Where the civil action has been filed separately and trial thereof has not yet commenced, it may be consolidated with the criminal action upon application with the court trying the latter case. If the application is granted, the trial of both actions shall proceed in accordance with section 2 of this Rule governing consolidation of the civil and criminal actions.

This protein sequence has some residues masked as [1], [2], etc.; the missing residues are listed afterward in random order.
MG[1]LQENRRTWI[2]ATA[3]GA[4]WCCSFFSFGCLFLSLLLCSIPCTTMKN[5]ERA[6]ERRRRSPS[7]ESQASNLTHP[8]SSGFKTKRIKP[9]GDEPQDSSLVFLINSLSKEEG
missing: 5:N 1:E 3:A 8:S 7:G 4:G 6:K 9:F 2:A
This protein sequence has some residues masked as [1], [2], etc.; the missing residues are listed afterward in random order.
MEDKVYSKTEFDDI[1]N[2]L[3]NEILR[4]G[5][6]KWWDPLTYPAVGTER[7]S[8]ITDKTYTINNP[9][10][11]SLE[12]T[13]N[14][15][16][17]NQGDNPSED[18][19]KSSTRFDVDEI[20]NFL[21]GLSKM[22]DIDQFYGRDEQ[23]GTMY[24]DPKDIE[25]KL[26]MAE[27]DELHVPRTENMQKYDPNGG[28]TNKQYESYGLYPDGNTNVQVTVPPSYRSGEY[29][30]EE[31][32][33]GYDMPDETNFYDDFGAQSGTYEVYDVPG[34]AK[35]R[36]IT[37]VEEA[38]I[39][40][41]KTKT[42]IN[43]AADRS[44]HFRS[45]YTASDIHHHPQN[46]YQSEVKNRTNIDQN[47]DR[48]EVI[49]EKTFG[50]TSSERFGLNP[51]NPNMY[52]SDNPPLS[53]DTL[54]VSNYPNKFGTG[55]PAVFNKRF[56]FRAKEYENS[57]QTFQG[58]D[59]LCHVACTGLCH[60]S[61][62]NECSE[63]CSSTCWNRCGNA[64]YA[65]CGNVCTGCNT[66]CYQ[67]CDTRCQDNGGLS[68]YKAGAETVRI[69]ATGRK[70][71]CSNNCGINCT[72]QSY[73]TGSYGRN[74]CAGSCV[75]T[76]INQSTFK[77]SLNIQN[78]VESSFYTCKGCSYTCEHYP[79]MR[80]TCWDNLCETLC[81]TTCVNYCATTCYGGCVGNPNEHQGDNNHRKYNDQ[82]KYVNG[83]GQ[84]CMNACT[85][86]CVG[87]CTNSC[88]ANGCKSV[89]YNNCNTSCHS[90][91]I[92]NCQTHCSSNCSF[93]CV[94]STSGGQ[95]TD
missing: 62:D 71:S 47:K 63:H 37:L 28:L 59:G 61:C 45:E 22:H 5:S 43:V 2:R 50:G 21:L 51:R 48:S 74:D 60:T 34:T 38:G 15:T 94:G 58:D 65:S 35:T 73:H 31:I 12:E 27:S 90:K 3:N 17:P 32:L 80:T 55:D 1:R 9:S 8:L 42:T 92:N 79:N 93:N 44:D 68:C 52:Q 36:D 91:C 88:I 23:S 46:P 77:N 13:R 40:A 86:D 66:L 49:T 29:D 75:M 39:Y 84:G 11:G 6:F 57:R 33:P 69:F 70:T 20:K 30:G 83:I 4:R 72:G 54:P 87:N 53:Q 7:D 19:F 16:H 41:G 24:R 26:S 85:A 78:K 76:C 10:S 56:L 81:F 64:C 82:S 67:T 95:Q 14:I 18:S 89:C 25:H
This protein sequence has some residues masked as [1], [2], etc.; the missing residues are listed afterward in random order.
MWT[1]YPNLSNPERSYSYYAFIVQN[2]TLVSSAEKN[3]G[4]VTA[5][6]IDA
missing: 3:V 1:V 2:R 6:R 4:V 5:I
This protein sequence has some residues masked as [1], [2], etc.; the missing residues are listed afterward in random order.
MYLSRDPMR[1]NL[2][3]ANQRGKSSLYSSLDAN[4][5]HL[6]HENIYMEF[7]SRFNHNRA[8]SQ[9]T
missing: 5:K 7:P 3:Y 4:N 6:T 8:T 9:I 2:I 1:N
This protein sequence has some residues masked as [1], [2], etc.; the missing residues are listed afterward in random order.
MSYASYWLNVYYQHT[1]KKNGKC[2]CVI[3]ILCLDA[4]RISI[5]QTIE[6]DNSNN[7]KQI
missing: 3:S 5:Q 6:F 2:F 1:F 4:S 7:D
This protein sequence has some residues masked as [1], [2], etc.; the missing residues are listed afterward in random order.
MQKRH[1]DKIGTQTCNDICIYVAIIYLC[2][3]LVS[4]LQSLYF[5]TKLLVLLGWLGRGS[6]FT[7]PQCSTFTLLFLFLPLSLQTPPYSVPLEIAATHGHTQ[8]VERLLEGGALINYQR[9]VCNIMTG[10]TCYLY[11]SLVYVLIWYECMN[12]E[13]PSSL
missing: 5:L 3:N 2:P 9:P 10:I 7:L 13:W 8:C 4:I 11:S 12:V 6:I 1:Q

The foregoing rule was adopted from Circular No. 57-97 of this Court. It specifically states that the criminal action for violation of B.P. 22 shall be deemed to include the corresponding civil action. It also requires the complainant to pay in full the filing fees based on the amount of the check involved. Generally, no filing fees are required for criminal cases, but because of the inclusion of the civil action in complaints for violation of B.P. 22, the Rules require the payment of docket fees upon the filing of the complaint. This rule was enacted to help declog court dockets which are filled with B.P. 22 cases as creditors actually use the courts as collectors. Because ordinarily no filing fee is charged in criminal cases for actual damages, the payee uses the intimidating effect of a criminal charge to collect his credit gratis and sometimes, upon being paid, the trial court is not even informed thereof. The inclusion of the civil action in the criminal case is expected to significantly lower the number of cases filed before the courts for collection based on dishonored checks. It is also expected to expedite the disposition of these cases. Instead of instituting two separate cases, one for criminal and another for civil, only a single suit shall be filed and tried. It should be stressed that the policy laid down by the Rules is to discourage the separate filing of the civil action. The Rules even prohibit the reservation of a separate civil action, which means that one can no longer file a separate civil case after the criminal complaint is filed in court. The only instance when separate proceedings are allowed is when the civil action is filed ahead of the criminal case. Even then, the Rules encourage the consolidation of the civil and criminal cases. We have previously observed that a separate civil action for the purpose of recovering the amount of the dishonored checks would only prove to be costly, burdensome and time-consuming for both parties and would further delay the final disposition of the case. This multiplicity of suits must be avoided. Where petitioners’ rights may be fully adjudicated in the proceedings before the trial court, resort to a separate action to recover civil liability is clearly unwarranted. In view of this special rule governing actions for violation of B.P. 22, Article 31 of the Civil Code cited by the trial court will not apply to the case at bar.